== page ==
In the wake of the tragic loss of Cecil the Lion in neighboring Zimbabwe, discussion turned to trophy hunting and the larger issue of conserving Zambia's wildlife and promotion of the ecotourism industry. We want to be champions for ecotourism and reduce the reliance on trophy hunting as a source of revenue, which often ends up in the wrong hands or just a few hands.  We look forward to cultivating a relationship with Ambassador Schultz and his team and we are so honored that he visited Zikomo Safari Camp. Here is Ambassador Shultz's website: http://zambia.usembassy.gov/ambassador.html

Dr. Jordan Schaul is a board member of NWCF and a former contributor to National Geographic's editorial news publication News Watchhttp://voices.nationalgeographic.com/author/jschaul/

Living South Luangwa Style


It is not dubbed the ‘Valley of the Elephants’ for nothing. Spanning both Southern Miombo and lower elevation Zambezian and Mopane woodland savanna ecoregions, South Luangwa National Park is one of the finest nature tourism destinations on the African continent. It is a paradise for the extreme wildlife enthusiast and professional. From conservationists to professional and amateur photographers, South Luangwa draws an ecletic crowd of animal lovers.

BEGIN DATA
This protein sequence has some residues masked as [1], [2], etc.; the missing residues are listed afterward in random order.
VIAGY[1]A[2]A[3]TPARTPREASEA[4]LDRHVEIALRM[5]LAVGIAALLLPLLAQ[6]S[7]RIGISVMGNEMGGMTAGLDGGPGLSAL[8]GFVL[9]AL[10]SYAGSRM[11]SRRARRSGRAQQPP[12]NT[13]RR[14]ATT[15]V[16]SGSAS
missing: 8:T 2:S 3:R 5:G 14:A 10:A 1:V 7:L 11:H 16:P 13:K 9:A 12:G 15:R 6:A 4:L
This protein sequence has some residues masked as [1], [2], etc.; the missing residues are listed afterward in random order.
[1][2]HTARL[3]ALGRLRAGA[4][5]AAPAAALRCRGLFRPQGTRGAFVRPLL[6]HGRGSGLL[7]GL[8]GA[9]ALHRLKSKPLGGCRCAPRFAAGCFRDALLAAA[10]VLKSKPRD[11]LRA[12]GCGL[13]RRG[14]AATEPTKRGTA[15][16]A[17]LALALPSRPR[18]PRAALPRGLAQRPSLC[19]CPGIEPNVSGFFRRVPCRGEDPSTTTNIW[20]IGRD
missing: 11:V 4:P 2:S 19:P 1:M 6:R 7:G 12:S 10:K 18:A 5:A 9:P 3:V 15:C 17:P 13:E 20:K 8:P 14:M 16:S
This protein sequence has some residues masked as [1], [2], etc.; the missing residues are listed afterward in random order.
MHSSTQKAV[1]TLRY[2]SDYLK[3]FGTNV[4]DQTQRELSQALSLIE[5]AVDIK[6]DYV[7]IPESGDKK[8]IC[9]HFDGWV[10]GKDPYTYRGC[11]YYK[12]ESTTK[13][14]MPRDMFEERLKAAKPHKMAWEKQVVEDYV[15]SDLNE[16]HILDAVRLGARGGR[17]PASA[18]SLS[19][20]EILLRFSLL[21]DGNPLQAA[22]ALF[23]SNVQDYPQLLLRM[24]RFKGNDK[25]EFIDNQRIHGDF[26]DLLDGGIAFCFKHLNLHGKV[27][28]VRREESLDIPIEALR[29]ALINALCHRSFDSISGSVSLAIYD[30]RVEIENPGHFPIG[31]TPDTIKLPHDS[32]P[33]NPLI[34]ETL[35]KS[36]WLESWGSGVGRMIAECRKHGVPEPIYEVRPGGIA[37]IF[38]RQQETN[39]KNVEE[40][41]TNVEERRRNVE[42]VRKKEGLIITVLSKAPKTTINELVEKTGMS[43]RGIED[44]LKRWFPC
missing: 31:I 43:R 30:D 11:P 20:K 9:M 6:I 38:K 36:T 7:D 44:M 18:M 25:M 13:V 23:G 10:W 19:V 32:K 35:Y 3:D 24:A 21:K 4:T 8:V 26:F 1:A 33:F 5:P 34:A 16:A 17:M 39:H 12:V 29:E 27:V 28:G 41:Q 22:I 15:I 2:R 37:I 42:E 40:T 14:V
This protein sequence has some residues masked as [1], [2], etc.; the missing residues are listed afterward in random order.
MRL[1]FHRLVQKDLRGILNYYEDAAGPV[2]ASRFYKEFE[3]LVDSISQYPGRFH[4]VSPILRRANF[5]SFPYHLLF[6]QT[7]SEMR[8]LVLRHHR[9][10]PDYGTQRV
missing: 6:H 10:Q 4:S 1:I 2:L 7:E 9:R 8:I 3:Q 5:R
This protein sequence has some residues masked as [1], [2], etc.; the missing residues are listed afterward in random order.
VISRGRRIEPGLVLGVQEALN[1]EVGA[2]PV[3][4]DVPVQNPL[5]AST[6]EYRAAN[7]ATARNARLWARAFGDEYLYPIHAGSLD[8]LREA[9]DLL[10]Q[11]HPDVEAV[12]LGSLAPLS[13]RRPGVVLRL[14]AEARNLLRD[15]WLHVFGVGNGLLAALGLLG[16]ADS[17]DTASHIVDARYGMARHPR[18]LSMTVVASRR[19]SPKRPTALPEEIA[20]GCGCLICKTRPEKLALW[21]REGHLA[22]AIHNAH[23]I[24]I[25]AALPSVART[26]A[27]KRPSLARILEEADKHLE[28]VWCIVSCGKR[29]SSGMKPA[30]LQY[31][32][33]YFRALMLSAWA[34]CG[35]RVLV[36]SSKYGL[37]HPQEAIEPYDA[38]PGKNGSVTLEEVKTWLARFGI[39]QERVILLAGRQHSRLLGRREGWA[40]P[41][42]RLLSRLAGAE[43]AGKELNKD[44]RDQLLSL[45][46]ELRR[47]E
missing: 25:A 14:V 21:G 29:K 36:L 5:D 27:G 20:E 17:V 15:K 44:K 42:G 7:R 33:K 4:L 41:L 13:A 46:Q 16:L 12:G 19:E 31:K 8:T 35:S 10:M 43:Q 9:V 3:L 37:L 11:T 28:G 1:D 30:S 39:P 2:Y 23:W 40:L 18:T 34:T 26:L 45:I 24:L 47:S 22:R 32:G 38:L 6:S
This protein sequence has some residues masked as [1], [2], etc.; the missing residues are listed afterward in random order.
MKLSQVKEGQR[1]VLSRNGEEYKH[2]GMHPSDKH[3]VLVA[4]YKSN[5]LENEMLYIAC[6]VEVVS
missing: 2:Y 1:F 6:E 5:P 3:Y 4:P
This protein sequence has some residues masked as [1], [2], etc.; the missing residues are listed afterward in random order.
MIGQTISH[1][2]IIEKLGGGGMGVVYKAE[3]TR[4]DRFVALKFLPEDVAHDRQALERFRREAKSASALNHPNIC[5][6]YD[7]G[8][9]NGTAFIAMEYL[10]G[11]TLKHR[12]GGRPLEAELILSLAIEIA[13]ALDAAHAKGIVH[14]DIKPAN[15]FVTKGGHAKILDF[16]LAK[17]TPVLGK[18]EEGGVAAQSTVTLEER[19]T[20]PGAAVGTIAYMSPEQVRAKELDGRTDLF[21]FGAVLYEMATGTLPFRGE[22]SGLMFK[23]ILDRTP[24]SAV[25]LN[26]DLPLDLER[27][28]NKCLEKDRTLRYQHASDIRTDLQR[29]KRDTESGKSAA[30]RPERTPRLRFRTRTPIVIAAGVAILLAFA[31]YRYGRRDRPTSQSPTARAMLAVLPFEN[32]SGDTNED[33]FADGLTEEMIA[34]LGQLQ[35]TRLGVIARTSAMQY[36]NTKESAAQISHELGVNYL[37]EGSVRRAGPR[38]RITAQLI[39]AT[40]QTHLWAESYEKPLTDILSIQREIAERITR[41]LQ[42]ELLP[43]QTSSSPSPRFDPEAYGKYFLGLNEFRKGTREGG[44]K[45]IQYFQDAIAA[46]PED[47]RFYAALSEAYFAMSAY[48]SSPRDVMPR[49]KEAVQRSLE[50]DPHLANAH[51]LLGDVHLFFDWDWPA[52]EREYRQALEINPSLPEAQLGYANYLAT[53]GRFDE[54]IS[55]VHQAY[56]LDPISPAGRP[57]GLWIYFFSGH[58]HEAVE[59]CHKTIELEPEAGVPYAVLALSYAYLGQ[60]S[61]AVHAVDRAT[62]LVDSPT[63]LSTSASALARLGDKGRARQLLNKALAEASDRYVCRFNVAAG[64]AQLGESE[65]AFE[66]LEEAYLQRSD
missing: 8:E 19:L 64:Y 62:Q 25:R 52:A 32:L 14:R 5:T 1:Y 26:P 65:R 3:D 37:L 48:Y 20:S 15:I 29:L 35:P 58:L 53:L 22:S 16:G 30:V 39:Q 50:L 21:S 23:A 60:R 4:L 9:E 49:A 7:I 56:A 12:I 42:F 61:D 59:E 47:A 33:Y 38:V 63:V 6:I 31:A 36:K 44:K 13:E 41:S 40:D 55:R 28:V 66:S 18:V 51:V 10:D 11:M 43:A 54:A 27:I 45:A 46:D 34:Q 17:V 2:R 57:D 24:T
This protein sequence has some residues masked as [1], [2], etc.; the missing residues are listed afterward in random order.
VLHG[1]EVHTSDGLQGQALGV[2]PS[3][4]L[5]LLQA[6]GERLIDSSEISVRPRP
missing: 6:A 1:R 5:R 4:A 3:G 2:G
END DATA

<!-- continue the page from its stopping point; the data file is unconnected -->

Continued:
The Luangwa River’s natural flood cycle draws many large and spectacular mammal species. And while, historically, the rainy season and floodplains have kept people from over-settling the region, Luangwa is now a world-class destination for foreigners, catering to highly acclaimed ecotourism and wildlife viewing.

Together with the Mid-Zambezi Valley Ecosystem, the Luangwa Valley Ecosystem comprise 70,000 square km of unfenced national parks and corridors, referred to as Game Management Areas (GMA's). These GMA’s, which serve to connect the national parks to each other in a network of fairly undisturbed habitat.

The Luangwa Valley is home to an abundance of ungulate species, including impala, kudu, puku, giraffe, and zebra. Carnivores like lions, leopards and hyena are some of the more sought after species to view.  In fact, the region sports Zambia’s largest lion population and second largest wild dog (aka painted dog) population, along with heavy concentrations of leopards (WWF 2015). The Valley also boasts one of the best birding venues on the planet.